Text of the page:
WHITE-TAILED sea eagles have bred in the east of Scotland for the first time in almost 200 years, with conservationists hailing it as an important milestone towards restoring the species.

A pair released in 2009 have now raised one male chick in a Forestry Commission Scotland wood in Fife.

Its arrival is part of a project which released a total of 85 eagles to Scotland's east coast between 2007 and 2013. The sea eagle is Britain's largest bird of prey, and the world's fourth largest eagle, with a wingspan stretching eight feet. But it became extinct in Britain around 1917.

Ron Macdonald, Scottish Natural Heritage's (SNH) Head of Policy & Advice, said: "After almost 200 years, it's wonderful to have a sea eagle chick fledge again in the east of Scotland.

"With the west coast eagles already established, this is a good step towards a healthy population of sea eagles across the country."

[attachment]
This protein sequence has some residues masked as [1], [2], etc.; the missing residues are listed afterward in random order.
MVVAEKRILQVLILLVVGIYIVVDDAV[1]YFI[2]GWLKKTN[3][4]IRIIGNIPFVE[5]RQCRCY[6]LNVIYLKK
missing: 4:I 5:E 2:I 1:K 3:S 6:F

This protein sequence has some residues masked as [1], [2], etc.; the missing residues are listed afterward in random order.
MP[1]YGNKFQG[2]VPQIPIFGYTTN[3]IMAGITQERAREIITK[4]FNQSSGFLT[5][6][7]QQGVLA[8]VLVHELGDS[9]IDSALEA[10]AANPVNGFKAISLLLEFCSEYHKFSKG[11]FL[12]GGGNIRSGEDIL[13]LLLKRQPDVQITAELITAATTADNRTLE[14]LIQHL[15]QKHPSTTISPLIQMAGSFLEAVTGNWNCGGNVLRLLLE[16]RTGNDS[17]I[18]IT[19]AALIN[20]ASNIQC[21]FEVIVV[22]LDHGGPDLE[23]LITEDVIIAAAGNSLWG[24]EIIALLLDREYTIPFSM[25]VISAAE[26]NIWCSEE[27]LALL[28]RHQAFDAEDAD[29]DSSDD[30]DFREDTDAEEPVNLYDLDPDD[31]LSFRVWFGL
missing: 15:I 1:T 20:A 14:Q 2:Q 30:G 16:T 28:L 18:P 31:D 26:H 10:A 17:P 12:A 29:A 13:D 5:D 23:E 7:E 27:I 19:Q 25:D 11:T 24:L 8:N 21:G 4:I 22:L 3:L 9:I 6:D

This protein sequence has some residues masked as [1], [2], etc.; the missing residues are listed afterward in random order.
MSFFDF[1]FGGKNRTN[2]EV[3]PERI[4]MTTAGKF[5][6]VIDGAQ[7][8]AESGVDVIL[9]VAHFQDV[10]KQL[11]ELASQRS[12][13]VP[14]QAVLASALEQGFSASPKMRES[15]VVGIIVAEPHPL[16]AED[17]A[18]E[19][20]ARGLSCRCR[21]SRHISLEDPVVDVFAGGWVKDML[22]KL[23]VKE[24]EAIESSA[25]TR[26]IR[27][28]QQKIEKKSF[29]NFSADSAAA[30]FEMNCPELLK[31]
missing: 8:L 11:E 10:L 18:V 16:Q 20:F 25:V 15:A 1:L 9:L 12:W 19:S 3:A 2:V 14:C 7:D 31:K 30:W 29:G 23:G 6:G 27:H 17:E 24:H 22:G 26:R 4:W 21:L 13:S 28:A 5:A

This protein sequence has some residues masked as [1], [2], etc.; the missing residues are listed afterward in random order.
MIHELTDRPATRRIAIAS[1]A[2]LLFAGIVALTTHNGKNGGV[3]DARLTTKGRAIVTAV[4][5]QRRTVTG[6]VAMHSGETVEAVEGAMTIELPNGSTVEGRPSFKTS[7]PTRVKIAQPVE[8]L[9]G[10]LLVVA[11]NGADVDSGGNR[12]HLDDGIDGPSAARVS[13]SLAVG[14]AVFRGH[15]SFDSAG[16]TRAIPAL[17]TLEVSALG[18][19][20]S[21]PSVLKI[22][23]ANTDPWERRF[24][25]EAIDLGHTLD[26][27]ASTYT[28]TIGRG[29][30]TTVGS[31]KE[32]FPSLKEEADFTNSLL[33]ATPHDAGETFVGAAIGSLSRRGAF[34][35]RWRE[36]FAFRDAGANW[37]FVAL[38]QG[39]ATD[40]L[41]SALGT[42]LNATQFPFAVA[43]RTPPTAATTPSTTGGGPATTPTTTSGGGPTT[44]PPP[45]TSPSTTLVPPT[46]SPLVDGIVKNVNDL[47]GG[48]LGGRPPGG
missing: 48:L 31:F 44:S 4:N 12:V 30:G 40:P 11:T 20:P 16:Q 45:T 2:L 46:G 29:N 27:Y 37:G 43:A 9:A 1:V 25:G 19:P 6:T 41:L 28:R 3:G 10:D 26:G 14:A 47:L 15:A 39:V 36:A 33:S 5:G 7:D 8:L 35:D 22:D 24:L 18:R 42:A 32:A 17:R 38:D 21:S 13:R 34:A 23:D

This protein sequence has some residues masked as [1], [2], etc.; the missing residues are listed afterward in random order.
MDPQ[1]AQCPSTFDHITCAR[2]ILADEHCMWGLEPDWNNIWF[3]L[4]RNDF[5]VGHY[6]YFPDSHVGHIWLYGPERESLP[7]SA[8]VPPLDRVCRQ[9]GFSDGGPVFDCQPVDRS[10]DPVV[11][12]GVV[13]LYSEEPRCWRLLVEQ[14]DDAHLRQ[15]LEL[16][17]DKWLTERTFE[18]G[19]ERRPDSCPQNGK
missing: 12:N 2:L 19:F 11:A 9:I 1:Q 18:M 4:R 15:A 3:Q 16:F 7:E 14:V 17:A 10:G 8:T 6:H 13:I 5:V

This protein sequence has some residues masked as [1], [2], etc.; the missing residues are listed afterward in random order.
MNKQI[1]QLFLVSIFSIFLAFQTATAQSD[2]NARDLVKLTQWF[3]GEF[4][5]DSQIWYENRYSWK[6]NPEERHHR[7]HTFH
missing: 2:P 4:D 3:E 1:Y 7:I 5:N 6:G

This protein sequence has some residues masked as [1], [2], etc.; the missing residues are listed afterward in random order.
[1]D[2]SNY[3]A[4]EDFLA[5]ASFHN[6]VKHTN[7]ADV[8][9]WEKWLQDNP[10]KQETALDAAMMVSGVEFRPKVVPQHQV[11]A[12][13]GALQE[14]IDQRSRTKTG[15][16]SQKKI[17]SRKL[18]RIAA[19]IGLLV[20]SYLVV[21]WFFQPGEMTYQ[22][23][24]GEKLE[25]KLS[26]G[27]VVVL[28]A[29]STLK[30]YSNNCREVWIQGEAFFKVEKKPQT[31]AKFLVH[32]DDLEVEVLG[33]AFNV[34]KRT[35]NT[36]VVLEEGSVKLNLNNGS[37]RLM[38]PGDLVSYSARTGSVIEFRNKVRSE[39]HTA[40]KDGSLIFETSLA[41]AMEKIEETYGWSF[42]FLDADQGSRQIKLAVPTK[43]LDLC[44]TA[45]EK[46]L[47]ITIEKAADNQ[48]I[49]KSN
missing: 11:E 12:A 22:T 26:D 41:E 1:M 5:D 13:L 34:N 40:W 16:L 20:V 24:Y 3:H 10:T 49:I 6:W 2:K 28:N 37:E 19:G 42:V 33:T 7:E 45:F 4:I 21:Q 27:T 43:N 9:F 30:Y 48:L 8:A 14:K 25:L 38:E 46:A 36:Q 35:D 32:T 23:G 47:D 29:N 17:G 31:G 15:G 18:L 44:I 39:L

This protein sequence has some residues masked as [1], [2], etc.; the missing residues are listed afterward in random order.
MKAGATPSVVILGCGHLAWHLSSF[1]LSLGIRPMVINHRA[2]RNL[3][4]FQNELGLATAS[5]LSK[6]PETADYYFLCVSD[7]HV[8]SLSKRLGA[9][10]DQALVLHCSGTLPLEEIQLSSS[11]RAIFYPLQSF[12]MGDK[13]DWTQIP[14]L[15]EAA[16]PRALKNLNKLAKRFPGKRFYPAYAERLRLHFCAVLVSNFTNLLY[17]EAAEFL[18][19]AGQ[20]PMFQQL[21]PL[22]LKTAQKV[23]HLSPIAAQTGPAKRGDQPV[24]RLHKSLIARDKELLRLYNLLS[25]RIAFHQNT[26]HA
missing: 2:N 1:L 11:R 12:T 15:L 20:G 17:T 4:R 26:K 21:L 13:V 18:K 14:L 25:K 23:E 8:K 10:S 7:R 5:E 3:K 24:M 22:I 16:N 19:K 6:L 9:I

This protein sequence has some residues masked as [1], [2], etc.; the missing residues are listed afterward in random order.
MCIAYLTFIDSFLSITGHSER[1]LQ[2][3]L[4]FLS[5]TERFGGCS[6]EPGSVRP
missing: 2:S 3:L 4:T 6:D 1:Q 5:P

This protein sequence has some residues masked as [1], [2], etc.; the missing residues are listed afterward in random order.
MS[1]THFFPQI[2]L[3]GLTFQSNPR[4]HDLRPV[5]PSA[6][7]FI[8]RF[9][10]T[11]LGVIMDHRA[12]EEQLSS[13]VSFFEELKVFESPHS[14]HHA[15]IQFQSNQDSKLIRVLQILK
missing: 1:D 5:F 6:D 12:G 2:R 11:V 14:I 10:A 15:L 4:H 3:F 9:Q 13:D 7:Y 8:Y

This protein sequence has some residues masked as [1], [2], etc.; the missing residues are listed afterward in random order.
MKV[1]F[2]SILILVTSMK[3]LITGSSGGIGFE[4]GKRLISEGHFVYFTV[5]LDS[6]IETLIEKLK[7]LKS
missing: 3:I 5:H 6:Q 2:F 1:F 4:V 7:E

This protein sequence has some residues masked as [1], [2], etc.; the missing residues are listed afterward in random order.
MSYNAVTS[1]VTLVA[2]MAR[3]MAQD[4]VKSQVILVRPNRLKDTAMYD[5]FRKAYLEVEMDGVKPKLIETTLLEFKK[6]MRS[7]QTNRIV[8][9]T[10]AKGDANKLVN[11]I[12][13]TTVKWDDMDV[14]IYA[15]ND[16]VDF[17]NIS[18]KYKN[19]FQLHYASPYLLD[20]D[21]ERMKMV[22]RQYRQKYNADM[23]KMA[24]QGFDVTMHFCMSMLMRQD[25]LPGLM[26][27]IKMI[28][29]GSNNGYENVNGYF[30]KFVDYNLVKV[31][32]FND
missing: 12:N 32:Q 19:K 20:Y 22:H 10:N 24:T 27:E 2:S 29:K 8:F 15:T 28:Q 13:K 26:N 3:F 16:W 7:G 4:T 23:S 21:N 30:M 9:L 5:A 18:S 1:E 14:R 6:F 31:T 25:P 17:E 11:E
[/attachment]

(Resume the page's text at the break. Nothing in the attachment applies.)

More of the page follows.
The East Scotland Sea Eagle project is the third phase of the Scottish sea eagle reintroduction, which began on Rum in 1975.

Up until 1985 a total of 82 eaglets were imported, under special licence, from nests in northern Norway where the sea eagle population was still expanding. The first wild bred chick since UK extinction was born on Mull in June 1985. The second phase saw a further 58 birds released in Wester Ross between 1993 and 1998.

Stuart Housden, director of RSPB Scotland, said the chick marked a huge milestone in the charity's partnership with the likes of SNH, the Forestry Commission, the Heritage Lottery Fund and the Leader Programme "to restore white-tailed eagles to their former range".

An independent study, commissioned by RSPB Scotland in 2011, found that tourists travelling to see white-tailed eagles on Mull contributed around £5 million per year to the local economy.

However not everyone has welcomed the return of the giant birds. Farmers and crofters on the west coast insist sea eagles are taking their lambs.

However, a study for SNH in Wester Ross in 2010 concluded that the birds had a minimal impact on the survival of lambs in remote parts of the Highlands.